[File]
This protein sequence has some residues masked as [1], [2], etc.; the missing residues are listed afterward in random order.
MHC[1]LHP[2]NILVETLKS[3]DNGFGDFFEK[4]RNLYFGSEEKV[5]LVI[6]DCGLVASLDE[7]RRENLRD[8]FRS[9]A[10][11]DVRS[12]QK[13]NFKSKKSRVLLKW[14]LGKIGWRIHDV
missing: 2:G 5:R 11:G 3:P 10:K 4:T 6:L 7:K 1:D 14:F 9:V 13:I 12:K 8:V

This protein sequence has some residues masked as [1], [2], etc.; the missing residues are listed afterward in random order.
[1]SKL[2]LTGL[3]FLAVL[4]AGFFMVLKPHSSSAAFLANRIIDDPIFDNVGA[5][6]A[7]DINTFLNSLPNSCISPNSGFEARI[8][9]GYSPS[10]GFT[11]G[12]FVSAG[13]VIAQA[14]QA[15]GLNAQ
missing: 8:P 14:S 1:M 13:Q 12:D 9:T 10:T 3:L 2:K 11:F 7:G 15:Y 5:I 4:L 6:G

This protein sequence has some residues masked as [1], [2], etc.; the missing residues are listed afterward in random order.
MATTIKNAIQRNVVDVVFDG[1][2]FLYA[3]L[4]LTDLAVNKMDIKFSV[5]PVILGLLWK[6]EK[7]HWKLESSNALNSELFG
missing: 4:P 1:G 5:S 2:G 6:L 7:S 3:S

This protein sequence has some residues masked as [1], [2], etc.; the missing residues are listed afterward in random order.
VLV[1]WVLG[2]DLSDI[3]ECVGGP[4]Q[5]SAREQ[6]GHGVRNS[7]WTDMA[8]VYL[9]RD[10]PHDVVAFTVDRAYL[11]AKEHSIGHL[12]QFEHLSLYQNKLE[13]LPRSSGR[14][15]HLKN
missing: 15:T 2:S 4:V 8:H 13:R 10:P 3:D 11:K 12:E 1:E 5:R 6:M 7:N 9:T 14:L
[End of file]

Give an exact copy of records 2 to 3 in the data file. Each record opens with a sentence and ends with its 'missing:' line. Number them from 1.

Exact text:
This protein sequence has some residues masked as [1], [2], etc.; the missing residues are listed afterward in random order.
[1]SKL[2]LTGL[3]FLAVL[4]AGFFMVLKPHSSSAAFLANRIIDDPIFDNVGA[5][6]A[7]DINTFLNSLPNSCISPNSGFEARI[8][9]GYSPS[10]GFT[11]G[12]FVSAG[13]VIAQA[14]QA[15]GLNAQ
missing: 8:P 14:S 1:M 13:Q 12:D 9:T 10:T 3:L 2:K 11:F 7:G 15:Y 5:I 4:L 6:G

This protein sequence has some residues masked as [1], [2], etc.; the missing residues are listed afterward in random order.
MATTIKNAIQRNVVDVVFDG[1][2]FLYA[3]L[4]LTDLAVNKMDIKFSV[5]PVILGLLWK[6]EK[7]HWKLESSNALNSELFG
missing: 4:P 1:G 5:S 2:G 6:L 7:S 3:S